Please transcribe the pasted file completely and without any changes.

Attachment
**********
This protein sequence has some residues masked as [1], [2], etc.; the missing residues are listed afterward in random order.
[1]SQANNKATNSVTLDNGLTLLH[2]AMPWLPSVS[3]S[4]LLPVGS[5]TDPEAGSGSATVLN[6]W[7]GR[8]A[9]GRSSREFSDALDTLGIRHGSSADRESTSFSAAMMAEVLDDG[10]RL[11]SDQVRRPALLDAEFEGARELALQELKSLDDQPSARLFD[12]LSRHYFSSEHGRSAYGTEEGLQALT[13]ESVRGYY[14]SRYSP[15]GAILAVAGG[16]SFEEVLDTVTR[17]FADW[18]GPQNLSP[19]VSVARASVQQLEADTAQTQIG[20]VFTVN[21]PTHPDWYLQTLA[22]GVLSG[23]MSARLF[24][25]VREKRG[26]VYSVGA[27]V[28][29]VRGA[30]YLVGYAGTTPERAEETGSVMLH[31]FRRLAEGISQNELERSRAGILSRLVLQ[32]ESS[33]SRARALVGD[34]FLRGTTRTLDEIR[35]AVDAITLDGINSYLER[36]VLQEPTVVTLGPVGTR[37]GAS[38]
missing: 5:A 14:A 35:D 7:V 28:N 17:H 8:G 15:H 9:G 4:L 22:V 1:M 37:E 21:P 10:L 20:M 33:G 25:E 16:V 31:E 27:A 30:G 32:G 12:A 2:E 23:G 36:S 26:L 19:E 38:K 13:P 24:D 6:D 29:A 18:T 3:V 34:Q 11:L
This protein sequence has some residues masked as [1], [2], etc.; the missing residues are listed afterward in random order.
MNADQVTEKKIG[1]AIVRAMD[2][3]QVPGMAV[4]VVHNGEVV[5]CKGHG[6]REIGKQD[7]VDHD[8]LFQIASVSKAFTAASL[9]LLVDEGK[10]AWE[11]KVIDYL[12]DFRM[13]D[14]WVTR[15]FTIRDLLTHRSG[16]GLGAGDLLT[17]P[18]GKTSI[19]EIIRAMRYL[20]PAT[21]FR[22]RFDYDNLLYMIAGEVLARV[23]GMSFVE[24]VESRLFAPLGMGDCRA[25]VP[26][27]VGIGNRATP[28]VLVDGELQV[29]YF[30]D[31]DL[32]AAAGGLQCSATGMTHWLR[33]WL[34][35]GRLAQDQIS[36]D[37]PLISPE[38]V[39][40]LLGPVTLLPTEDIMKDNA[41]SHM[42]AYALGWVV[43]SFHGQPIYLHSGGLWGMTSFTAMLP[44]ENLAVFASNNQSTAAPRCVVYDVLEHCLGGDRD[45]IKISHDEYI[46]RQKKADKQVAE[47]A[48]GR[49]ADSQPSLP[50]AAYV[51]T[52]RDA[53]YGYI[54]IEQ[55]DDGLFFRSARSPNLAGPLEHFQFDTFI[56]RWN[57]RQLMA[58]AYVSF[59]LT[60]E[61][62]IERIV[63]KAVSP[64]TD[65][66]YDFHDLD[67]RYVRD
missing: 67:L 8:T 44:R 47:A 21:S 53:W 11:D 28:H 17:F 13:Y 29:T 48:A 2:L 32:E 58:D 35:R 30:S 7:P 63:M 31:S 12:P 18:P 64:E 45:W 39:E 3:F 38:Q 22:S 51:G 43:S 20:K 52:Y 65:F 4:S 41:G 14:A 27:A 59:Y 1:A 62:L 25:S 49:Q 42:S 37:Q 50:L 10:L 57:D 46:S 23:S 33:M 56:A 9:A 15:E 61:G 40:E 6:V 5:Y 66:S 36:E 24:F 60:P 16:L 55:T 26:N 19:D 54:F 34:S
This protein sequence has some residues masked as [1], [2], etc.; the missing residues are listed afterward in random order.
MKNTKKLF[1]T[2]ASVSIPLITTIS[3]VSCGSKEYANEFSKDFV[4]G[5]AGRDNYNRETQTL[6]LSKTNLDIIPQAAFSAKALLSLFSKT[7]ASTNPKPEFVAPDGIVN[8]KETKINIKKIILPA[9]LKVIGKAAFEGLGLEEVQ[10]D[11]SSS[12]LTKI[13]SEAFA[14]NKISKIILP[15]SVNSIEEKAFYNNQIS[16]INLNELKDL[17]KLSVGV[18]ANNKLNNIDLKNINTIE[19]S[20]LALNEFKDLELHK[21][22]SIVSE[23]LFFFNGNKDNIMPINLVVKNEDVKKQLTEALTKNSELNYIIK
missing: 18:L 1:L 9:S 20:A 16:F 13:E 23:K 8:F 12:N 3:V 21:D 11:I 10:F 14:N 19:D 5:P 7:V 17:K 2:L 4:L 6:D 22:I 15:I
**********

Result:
This protein sequence has some residues masked as [1], [2], etc.; the missing residues are listed afterward in random order.
[1]SQANNKATNSVTLDNGLTLLH[2]AMPWLPSVS[3]S[4]LLPVGS[5]TDPEAGSGSATVLN[6]W[7]GR[8]A[9]GRSSREFSDALDTLGIRHGSSADRESTSFSAAMMAEVLDDG[10]RL[11]SDQVRRPALLDAEFEGARELALQELKSLDDQPSARLFD[12]LSRHYFSSEHGRSAYGTEEGLQALT[13]ESVRGYY[14]SRYSP[15]GAILAVAGG[16]SFEEVLDTVTR[17]FADW[18]GPQNLSP[19]VSVARASVQQLEADTAQTQIG[20]VFTVN[21]PTHPDWYLQTLA[22]GVLSG[23]MSARLF[24][25]VREKRG[26]VYSVGA[27]V[28][29]VRGA[30]YLVGYAGTTPERAEETGSVMLH[31]FRRLAEGISQNELERSRAGILSRLVLQ[32]ESS[33]SRARALVGD[34]FLRGTTRTLDEIR[35]AVDAITLDGINSYLER[36]VLQEPTVVTLGPVGTR[37]GAS[38]
missing: 5:A 14:A 35:D 7:V 28:N 17:H 8:G 15:H 9:G 4:L 22:V 1:M 37:E 21:P 10:L 20:M 33:G 25:E 16:V 31:E 27:A 30:G 32:G 12:A 2:E 23:G 36:S 26:L 19:E 38:K 13:P 24:D 6:D 29:A 18:T 3:V 34:Q 11:L
This protein sequence has some residues masked as [1], [2], etc.; the missing residues are listed afterward in random order.
MNADQVTEKKIG[1]AIVRAMD[2][3]QVPGMAV[4]VVHNGEVV[5]CKGHG[6]REIGKQD[7]VDHD[8]LFQIASVSKAFTAASL[9]LLVDEGK[10]AWE[11]KVIDYL[12]DFRM[13]D[14]WVTR[15]FTIRDLLTHRSG[16]GLGAGDLLT[17]P[18]GKTSI[19]EIIRAMRYL[20]PAT[21]FR[22]RFDYDNLLYMIAGEVLARV[23]GMSFVE[24]VESRLFAPLGMGDCRA[25]VP[26][27]VGIGNRATP[28]VLVDGELQV[29]YF[30]D[31]DL[32]AAAGGLQCSATGMTHWLR[33]WL[34][35]GRLAQDQIS[36]D[37]PLISPE[38]V[39][40]LLGPVTLLPTEDIMKDNA[41]SHM[42]AYALGWVV[43]SFHGQPIYLHSGGLWGMTSFTAMLP[44]ENLAVFASNNQSTAAPRCVVYDVLEHCLGGDRD[45]IKISHDEYI[46]RQKKADKQVAE[47]A[48]GR[49]ADSQPSLP[50]AAYV[51]T[52]RDA[53]YGYI[54]IEQ[55]DDGLFFRSARSPNLAGPLEHFQFDTFI[56]RWN[57]RQLMA[58]AYVSF[59]LT[60]E[61][62]IERIV[63]KAVSP[64]TD[65][66]YDFHDLD[67]RYVRD
missing: 67:L 8:T 44:R 47:A 21:S 53:W 11:D 28:H 17:F 13:Y 29:T 48:A 2:L 32:E 58:D 35:R 30:S 7:P 63:M 31:S 12:P 18:P 64:E 45:W 39:E 3:F 38:Q 22:S 51:G 43:S 20:K 52:Y 65:F 4:S 41:G 14:A 27:A 59:Y 1:A 62:L 25:S 49:Q 42:S 37:Q 50:L 10:L 57:D 46:S 23:S 33:M 56:A 9:A 15:E 61:G 40:E 6:V 5:Y 66:S 36:E 24:F 60:P 16:L 55:T 26:N 19:D 54:F 34:S
This protein sequence has some residues masked as [1], [2], etc.; the missing residues are listed afterward in random order.
MKNTKKLF[1]T[2]ASVSIPLITTIS[3]VSCGSKEYANEFSKDFV[4]G[5]AGRDNYNRETQTL[6]LSKTNLDIIPQAAFSAKALLSLFSKT[7]ASTNPKPEFVAPDGIVN[8]KETKINIKKIILPA[9]LKVIGKAAFEGLGLEEVQ[10]D[11]SSS[12]LTKI[13]SEAFA[14]NKISKIILP[15]SVNSIEEKAFYNNQIS[16]INLNELKDL[17]KLSVGV[18]ANNKLNNIDLKNINTIE[19]S[20]LALNEFKDLELHK[21][22]SIVSE[23]LFFFNGNKDNIMPINLVVKNEDVKKQLTEALTKNSELNYIIK
missing: 18:L 1:L 9:S 20:A 16:F 13:E 23:K 8:F 12:N 3:V 21:D 11:I 10:F 14:N 19:D 5:P 7:V 17:K 2:L 4:L 6:D 22:I 15:I